Apr. 9—After several minutes of postgame handshakes, hugs and enough posing for pictures to fill several photo albums, it was time.
David Bednar had to walk away from the crowd gathered along the left-field foul line at PNC Park.
It wasn’t easy for Bednar, a Mars graduate, to leave his parents, cousins and friends, some traveling from Philadelphia and Ohio, all gathered to watch him pitch for the Pittsburgh Pirates on Thursday in their home opener.
When he got to the Pirates dugout on the way to the clubhouse, he turned to the thinning crowd and waved one last time. Leaving is never easy.
“Just really special,” Bednar said later in a conference call with reporters. “I really can’t put it into words.”
Make no mistake: Bednar had been here before. Not here, exactly, but he had stood on five other major league mounds before Thursday as a member of the San Diego Padres.
But none of them sat in the shadow of the Pittsburgh skyline.
And he had not been to any of those other places as a 6-year-old, waving a banner, cheering for his Pirates in the first game at PNC Park 20 years ago.
And his posse wasn’t nearly as large as it was Thursday.
“To hear them go crazy in their section was really cool,” he said. “I’m just really happy they were able to share it with me.”
Said Pirates manager Derek Shelton: “That was the loudest reception we had all day.”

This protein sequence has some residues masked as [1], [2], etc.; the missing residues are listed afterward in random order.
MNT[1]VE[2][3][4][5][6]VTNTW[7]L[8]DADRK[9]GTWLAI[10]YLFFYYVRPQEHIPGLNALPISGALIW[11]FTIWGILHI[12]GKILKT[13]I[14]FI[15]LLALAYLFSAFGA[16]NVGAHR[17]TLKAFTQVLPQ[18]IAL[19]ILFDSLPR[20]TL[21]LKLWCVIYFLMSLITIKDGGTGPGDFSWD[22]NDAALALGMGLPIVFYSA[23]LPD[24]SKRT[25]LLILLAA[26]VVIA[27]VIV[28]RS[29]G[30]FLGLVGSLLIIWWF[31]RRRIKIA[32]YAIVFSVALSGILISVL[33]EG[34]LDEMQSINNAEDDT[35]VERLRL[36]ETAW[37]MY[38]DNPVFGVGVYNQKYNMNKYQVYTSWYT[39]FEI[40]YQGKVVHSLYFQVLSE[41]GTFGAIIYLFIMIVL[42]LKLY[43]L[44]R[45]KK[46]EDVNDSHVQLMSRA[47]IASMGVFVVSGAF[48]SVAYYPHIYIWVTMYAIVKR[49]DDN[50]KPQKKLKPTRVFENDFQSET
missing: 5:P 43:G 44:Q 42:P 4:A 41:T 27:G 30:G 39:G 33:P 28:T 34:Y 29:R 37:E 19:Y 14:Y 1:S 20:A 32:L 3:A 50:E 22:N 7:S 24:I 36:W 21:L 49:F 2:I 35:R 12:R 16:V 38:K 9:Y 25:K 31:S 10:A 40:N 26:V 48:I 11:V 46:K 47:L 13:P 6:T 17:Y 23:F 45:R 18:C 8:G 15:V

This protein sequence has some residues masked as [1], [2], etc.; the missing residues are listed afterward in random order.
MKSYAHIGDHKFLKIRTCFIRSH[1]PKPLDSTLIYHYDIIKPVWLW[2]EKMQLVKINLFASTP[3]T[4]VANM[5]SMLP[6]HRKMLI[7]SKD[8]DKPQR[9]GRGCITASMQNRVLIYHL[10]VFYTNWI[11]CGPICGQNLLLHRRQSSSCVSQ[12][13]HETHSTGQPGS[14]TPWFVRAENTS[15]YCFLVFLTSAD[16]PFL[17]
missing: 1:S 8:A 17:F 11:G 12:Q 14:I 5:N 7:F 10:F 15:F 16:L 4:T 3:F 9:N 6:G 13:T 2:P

Bednar, acquired by the Pirates in the offseason in the Joe Musgrove trade, only threw one pitch in relief during the Pirates’ 4-2 loss to the Chicago Cubs.
But it was a big one, with the Pirates trailing by two and a runner on third base in the eighth inning.
One more dramatic touch: His walk-out music, personally chosen, was (and will be) “Renegade” by Styx, the Pittsburgh Steelers’ rally anthem during games at Heinz Field.
“It’s always been in the back of my mind to use it as a walkout,” he said. “As soon as I got traded, I was like, ‘You know what? It’s automatic.’ At Steelers games, it always gets everybody fired up so I figured, ‘Why not?’ “
Bednar got the out off the bat of the Cubs’ Jake Marisnick when left fielder Bryan Reynolds made a diving catch of a sinking line drive.
What did he say to Reynolds on the way to the dugout?
“I said, ‘Thanks, man. That was an awesome catch.’ It saved a run.”
That was it: one pitch, one out. Wilmer Difo pinch hit for Bednar in the bottom of the eighth and struck out with the bases loaded.
The loss was the Pirates’ sixth in a row, but Bednar’s appearance was redemption after he had allowed back-to-back home runs Wednesday in Cincinnati to the Reds’ Tyler Stephenson and Aristides Aquino.
“When you have a hometown kid be able to bounce back and get the out, that was outstanding,” Shelton said.
“A special moment for him. Really cool.”
Shelton is no born-and-bred Yinzer, but he understands the significance of “Renegade” to area fans.
“I can’t wait to be at a Steeler game and actually see it in person,” he said. “I think that it’s cool that he did it. What’s going to be really cool is when this place is packed and he comes into a game. They’re going to go ballistic.”
When Bednar arrived at PNC Park on a warm April morning, he made a point to walk across the field, savor the moment and bow to his good fortune.
“Beautiful morning, looking at the skyline, just trying to soak it all in,” he said. “Beautiful stadium. Amazing opportunity.”
Love baseball? Stay up-to-date with the latest Pittsburgh Pirates news.
Jerry DiPaola is a Tribune-Review staff writer. You can contact Jerry by email at [email protected] or via Twitter .